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I moderate a Celebrity Death Pool: you pick 25 celebrities who you think might kick the bucket in 2010, and you get one point for every year they are away from 100 when they die. If I haven't already bugged you through Facebook (there's a group on there; it makes it easier if everyone's in one place), send your list to thecelebritydeathpool (at) gmail (dot) com by midnight on February 1. No money involved, but also no morals to be found. It's a perfect match.
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Yesterday morning, I met a bunch of students downtown at the Royal Ontario Museum (ROM) for a half-day field trip; I took the TTC (subway and bus) out to the ol' schoolhouse for the afternoon, and came back home on GO and TTC (which was a royal mess due to "signal problems," which may well be code for "a jumper on the tracks"). I bring this up because my commute is normally by car; in eight years of teaching, I've only ever taken the TTC twice.
I also bring this up because of the inherently social nature of commuting on public transit; a couple of things struck while I was jammed in a subway car during the afternoon rush.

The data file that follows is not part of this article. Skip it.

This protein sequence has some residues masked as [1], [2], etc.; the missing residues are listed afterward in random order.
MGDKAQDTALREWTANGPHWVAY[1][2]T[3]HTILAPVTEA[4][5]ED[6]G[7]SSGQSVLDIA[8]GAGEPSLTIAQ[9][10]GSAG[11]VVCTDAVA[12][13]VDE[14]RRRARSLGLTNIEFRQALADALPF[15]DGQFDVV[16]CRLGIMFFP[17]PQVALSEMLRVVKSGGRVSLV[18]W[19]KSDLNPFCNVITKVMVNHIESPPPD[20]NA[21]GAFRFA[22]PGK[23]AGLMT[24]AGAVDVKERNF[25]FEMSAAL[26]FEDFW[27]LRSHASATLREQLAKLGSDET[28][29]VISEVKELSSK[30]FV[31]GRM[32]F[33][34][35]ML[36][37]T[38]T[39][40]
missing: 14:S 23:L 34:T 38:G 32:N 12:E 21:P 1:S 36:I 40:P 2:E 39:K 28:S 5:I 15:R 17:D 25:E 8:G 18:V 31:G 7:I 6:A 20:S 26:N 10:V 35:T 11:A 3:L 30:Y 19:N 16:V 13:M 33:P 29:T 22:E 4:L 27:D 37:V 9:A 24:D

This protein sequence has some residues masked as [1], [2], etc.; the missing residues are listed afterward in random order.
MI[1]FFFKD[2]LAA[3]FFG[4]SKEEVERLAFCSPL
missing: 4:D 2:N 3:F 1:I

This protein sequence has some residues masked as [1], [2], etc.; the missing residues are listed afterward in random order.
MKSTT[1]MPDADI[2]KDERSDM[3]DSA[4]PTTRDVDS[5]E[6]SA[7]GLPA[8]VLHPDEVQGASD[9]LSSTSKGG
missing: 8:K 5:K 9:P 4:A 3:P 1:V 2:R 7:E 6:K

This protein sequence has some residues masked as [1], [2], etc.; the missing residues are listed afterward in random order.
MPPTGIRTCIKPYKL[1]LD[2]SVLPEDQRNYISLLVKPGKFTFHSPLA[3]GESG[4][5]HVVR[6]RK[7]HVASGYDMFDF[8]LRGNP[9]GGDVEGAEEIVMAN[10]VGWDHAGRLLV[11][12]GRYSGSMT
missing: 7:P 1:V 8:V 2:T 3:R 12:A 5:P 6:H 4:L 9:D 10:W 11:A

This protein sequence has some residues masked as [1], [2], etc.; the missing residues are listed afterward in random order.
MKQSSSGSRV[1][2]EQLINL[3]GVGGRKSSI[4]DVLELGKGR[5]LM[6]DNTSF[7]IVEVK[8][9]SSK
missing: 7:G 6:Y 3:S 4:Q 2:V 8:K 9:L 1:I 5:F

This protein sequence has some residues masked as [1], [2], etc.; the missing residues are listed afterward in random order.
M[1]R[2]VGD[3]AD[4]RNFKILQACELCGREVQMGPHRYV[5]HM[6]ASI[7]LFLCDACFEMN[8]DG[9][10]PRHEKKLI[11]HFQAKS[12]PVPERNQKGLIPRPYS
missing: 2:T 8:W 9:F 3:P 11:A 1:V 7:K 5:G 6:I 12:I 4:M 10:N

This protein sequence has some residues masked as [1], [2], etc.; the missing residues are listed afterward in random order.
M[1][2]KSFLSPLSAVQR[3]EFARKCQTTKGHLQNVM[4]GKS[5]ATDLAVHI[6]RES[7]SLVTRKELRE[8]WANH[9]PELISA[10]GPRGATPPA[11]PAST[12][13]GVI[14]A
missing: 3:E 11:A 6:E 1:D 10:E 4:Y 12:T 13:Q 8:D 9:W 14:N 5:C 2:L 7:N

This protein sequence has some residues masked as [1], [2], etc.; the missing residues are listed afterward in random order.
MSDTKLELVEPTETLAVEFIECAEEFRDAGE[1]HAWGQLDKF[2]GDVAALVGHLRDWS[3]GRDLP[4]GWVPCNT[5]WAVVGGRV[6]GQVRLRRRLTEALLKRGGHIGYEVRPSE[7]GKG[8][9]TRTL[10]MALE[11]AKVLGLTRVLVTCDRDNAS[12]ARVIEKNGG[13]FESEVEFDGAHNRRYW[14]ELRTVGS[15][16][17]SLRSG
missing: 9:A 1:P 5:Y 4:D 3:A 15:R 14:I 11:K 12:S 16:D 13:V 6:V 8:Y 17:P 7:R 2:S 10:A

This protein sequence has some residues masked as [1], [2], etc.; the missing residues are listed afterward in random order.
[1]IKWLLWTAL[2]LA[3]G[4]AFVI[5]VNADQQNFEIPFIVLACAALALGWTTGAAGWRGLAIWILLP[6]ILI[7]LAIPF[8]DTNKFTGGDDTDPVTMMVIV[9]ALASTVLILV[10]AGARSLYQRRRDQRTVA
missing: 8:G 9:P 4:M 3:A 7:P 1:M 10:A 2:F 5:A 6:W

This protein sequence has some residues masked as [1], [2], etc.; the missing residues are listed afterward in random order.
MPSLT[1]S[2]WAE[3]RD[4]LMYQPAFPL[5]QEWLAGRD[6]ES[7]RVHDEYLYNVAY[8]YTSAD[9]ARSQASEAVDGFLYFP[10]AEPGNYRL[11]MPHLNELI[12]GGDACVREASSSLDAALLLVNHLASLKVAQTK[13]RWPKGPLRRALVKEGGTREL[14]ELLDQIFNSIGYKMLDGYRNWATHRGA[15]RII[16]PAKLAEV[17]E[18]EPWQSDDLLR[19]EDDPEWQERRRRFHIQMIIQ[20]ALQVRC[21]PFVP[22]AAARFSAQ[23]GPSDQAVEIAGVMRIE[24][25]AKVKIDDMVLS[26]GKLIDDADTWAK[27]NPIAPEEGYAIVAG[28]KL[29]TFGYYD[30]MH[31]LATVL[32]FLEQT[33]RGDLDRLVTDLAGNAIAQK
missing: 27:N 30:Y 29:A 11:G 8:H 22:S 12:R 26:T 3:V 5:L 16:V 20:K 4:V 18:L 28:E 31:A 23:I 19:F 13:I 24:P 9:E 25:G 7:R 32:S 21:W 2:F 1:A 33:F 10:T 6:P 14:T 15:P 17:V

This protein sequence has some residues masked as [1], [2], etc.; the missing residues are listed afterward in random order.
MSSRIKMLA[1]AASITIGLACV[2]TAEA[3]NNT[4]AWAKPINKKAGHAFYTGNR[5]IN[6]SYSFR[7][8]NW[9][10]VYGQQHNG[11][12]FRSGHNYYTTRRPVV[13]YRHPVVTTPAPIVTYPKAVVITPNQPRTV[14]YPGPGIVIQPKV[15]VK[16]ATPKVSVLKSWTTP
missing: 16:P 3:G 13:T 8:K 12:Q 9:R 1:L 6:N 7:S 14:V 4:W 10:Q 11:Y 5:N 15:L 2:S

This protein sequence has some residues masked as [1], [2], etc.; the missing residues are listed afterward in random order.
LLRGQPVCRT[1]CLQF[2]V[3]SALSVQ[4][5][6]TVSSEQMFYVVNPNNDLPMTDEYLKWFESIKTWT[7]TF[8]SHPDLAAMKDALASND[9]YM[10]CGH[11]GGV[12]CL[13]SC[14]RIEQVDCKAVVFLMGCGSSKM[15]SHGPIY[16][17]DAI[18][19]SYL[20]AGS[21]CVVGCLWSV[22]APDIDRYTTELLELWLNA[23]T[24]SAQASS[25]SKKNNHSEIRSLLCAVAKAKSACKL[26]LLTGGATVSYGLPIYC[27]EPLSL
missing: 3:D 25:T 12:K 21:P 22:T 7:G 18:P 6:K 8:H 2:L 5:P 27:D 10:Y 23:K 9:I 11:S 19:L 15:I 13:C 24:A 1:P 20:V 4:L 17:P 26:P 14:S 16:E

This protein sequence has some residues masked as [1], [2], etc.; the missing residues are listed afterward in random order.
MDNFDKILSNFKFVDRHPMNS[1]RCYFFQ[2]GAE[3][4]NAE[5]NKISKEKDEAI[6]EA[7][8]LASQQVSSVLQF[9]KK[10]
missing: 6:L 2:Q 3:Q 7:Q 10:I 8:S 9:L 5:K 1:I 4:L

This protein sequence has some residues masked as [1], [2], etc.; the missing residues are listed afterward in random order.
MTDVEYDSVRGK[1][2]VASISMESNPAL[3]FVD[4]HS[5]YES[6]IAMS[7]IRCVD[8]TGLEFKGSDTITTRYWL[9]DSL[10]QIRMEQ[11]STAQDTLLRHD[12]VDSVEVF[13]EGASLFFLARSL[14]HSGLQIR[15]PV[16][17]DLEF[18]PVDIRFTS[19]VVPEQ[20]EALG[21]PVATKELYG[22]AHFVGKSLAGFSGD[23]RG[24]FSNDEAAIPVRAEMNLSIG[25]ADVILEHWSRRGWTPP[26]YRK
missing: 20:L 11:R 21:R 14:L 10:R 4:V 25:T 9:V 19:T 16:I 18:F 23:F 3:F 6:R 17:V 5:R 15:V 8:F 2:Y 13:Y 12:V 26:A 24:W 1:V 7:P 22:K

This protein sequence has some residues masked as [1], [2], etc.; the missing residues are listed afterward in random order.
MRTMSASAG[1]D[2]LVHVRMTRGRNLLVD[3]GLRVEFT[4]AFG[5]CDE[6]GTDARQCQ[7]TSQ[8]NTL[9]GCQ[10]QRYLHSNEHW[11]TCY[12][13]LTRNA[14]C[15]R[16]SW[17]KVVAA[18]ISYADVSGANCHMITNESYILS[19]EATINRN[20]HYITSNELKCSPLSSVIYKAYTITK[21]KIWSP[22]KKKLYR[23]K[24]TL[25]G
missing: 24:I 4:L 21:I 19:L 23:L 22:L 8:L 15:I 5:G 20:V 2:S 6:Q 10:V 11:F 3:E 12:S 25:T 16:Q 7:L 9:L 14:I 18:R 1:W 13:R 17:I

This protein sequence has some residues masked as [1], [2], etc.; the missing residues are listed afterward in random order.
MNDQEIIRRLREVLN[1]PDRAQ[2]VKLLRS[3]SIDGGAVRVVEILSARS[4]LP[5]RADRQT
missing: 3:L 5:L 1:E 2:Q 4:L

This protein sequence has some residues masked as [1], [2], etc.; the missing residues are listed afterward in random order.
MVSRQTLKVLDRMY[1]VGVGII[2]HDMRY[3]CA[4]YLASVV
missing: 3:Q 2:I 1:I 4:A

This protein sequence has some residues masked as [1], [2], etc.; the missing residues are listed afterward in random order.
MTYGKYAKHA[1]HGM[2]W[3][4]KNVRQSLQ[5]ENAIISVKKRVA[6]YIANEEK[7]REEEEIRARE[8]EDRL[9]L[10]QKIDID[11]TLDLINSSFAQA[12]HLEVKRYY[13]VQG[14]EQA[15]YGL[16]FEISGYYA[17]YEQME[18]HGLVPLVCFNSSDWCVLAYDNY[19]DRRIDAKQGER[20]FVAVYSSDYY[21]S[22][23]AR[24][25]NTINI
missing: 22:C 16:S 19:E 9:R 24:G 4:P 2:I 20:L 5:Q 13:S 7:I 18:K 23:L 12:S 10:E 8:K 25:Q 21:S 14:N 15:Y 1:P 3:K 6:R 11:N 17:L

- You can have an absolutely packed subway car which is 100% silent; zero people talk. Is it this way in other places, or is Toronto just inherently unfriendly when it comes to strangers interacting? I realize it was a particularly stressful commute, but hey, misery loves company, and when you have company, you can make small talk.
- This is going to sound weird, but it could very well be a good way to meet people (like the gorgeous redhead with the stunning green eyes who got off at Eglinton like I did, and hell, I don't even normally go for redheads, because if we had kids I'm sure they'd be translucent). The way I commute now, I spend a total of about 55 minutes a day alone in my car, and I'm already pretty familiar with myself.